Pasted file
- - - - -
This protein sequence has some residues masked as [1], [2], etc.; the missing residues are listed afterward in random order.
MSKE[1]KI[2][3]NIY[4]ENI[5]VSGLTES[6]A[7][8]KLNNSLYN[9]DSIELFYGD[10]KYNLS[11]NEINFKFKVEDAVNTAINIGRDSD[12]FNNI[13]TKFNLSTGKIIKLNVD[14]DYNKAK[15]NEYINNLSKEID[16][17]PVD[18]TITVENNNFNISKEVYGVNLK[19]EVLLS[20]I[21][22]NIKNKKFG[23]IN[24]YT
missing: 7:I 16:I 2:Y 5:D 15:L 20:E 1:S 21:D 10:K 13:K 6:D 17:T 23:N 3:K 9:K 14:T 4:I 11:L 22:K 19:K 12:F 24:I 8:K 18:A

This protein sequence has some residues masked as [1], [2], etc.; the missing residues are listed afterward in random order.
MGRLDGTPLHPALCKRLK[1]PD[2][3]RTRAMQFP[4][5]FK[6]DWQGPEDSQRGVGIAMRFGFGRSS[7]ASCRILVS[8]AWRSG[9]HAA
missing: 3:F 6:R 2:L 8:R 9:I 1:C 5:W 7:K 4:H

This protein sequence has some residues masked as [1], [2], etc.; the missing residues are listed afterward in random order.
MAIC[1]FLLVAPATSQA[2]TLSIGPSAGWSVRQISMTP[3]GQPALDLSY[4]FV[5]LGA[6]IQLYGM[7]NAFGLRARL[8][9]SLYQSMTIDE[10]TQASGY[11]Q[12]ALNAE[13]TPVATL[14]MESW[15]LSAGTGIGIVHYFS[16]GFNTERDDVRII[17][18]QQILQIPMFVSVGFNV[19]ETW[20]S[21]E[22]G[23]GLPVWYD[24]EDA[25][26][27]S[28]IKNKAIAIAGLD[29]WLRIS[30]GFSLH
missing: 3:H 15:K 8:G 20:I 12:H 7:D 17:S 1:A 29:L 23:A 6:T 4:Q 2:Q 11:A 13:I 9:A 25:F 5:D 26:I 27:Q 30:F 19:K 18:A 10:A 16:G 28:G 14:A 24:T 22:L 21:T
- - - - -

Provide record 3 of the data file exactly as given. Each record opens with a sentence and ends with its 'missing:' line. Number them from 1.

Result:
This protein sequence has some residues masked as [1], [2], etc.; the missing residues are listed afterward in random order.
MAIC[1]FLLVAPATSQA[2]TLSIGPSAGWSVRQISMTP[3]GQPALDLSY[4]FV[5]LGA[6]IQLYGM[7]NAFGLRARL[8][9]SLYQSMTIDE[10]TQASGY[11]Q[12]ALNAE[13]TPVATL[14]MESW[15]LSAGTGIGIVHYFS[16]GFNTERDDVRII[17][18]QQILQIPMFVSVGFNV[19]ETW[20]S[21]E[22]G[23]GLPVWYD[24]EDA[25][26][27]S[28]IKNKAIAIAGLD[29]WLRIS[30]GFSLH
missing: 3:H 15:K 8:G 20:I 12:H 7:D 17:S 1:A 29:L 23:A 6:T 4:Q 2:Q 11:A 13:I 9:A 25:F 5:D 26:I 27:Q 30:F 19:K 18:A 10:A 16:G 28:G 14:A 24:T 22:L 21:T